Overall, the collection of theoretical and experimental studies discussed in the first part of this review reveal that cation disorder and Li excess have profound effects on the Li+ transport properties and electrochemical properties of LMOs. These insights facilitate the identification of common and distinctive features across different classes of Li-excess DRX cathodes synthesized and tested electrochemically and discussed in the second part of the review.

II. Electrochemical and structural studies of DRX cathodes

a. Early studies on disordered oxides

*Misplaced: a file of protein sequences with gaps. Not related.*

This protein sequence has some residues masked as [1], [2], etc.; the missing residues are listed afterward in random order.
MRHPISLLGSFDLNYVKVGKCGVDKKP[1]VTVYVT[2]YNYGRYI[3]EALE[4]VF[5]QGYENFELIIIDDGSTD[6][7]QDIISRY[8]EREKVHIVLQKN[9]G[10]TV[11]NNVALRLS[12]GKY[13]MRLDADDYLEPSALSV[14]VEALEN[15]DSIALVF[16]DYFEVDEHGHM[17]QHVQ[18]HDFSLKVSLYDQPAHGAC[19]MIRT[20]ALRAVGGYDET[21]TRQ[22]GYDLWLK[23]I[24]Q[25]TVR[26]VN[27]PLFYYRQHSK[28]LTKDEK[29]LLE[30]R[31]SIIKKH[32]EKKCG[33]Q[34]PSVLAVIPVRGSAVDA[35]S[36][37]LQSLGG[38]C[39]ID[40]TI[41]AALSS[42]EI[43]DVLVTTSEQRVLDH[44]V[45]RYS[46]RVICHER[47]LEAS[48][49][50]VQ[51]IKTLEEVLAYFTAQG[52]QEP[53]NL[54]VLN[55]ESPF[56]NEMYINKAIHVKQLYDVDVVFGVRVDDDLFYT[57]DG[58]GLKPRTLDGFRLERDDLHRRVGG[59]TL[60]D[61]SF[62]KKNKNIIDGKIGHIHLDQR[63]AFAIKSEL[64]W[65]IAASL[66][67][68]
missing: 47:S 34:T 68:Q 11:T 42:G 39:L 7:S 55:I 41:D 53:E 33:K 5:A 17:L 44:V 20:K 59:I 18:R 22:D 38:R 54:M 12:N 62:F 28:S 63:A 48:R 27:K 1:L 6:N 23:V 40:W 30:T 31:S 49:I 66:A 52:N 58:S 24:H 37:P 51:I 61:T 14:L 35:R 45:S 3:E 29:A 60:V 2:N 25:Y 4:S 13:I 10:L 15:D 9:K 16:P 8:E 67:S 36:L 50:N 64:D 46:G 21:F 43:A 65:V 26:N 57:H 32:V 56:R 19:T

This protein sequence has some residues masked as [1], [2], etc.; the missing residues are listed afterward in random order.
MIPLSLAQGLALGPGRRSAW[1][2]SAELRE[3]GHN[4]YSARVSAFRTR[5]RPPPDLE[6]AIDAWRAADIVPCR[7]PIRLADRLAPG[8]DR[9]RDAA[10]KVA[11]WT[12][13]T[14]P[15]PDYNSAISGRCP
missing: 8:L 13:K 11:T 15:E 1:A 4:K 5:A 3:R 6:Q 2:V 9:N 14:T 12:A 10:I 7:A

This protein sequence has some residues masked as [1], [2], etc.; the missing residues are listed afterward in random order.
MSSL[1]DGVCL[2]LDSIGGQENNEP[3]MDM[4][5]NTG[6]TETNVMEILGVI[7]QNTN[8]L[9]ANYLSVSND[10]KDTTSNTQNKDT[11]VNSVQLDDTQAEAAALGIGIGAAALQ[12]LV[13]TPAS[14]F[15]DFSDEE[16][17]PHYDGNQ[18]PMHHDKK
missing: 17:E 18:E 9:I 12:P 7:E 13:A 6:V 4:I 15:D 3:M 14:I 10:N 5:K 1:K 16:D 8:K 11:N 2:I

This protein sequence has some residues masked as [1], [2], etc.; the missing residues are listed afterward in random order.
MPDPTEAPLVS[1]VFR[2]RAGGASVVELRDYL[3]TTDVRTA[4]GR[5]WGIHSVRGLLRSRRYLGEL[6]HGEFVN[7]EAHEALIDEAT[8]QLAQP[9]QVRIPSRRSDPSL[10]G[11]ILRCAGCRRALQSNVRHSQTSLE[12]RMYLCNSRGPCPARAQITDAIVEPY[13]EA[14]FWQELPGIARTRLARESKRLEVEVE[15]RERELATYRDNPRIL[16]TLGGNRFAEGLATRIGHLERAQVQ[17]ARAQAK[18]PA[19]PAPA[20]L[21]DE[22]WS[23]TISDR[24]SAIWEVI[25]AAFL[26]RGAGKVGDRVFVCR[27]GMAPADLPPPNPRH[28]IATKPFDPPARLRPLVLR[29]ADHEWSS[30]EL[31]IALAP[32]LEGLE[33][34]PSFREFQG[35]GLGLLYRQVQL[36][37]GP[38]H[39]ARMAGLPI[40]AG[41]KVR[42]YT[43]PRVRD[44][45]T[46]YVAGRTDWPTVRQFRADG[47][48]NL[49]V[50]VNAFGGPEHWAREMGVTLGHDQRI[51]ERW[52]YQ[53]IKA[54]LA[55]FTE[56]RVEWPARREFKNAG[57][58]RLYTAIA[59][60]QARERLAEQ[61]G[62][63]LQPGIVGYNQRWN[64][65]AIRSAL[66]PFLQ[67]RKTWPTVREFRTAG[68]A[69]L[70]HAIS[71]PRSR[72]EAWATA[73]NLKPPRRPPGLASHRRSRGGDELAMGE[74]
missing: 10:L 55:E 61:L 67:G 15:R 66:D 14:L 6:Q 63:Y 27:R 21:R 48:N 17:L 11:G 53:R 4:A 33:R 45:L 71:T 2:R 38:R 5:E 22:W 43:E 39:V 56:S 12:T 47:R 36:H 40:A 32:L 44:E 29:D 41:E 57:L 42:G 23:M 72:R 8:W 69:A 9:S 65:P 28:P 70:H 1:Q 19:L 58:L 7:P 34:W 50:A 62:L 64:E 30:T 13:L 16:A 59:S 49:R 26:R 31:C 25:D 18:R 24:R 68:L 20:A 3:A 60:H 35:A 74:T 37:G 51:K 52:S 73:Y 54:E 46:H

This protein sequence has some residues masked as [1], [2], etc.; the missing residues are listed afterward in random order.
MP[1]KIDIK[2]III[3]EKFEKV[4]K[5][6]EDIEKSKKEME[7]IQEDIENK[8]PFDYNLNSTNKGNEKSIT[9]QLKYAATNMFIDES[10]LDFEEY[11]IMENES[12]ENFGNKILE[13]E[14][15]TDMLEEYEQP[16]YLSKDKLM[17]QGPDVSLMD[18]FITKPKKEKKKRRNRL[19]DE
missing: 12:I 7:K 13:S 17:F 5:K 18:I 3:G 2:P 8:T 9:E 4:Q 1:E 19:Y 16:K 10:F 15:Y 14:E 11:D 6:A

Although DRX oxide cathodes have only been in the spotlight of the battery research community for about five years, a few early observations on disordered cathodes were published in the 1990s. In 1991, Delmas et al.60 obtained disordered ω-Li3V2O5 by electrochemically lithiating LixV2O5 (0 < x < 1). This cathode exhibited a very high energy density of 800 W h kg−1 when cycled between 1.9 and 4.0 V and a sloping voltage profile.60 Based on the insights gained in the first part of this review, cation disordering on electrochemical Li insertion into LixV2O5 can be rationalized by the presence of a large amount of d0 V5+ in the pristine LiV2O5 material and in the initial stages of discharge. As mentioned earlier, these d0 metal ions stabilize the disordered structure by occupying the most distorted Oh sites. In addition, the good percolation properties of the Li3V2O5 cathode, or equivalently Li1.2V0.8O2, stems from the 20% Li-excess in the disordered structure.